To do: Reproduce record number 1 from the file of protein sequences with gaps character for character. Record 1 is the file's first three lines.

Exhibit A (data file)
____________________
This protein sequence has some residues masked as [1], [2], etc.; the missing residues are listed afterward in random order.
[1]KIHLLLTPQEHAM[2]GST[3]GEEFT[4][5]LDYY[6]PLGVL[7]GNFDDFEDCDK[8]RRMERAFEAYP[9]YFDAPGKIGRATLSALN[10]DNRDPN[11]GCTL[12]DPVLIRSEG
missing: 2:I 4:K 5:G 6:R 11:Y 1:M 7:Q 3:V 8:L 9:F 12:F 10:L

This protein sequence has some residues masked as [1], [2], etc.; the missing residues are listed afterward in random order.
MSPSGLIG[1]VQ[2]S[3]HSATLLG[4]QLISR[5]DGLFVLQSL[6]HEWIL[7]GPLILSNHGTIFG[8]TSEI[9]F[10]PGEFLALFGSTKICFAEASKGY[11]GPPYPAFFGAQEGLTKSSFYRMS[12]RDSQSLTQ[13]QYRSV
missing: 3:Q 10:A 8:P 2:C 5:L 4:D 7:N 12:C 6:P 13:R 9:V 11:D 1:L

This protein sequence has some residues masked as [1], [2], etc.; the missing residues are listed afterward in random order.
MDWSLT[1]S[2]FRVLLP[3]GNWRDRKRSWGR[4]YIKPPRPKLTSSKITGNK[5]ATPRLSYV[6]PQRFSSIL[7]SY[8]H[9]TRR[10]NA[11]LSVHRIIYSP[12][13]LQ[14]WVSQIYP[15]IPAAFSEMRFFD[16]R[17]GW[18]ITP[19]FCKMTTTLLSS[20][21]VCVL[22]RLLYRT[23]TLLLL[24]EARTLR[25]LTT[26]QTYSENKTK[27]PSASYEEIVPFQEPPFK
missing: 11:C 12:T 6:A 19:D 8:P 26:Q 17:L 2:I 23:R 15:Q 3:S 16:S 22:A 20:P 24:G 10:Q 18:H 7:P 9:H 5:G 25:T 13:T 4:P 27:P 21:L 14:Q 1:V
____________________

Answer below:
This protein sequence has some residues masked as [1], [2], etc.; the missing residues are listed afterward in random order.
[1]KIHLLLTPQEHAM[2]GST[3]GEEFT[4][5]LDYY[6]PLGVL[7]GNFDDFEDCDK[8]RRMERAFEAYP[9]YFDAPGKIGRATLSALN[10]DNRDPN[11]GCTL[12]DPVLIRSEG
missing: 2:I 4:K 5:G 6:R 11:Y 1:M 7:Q 3:V 8:L 9:F 12:F 10:L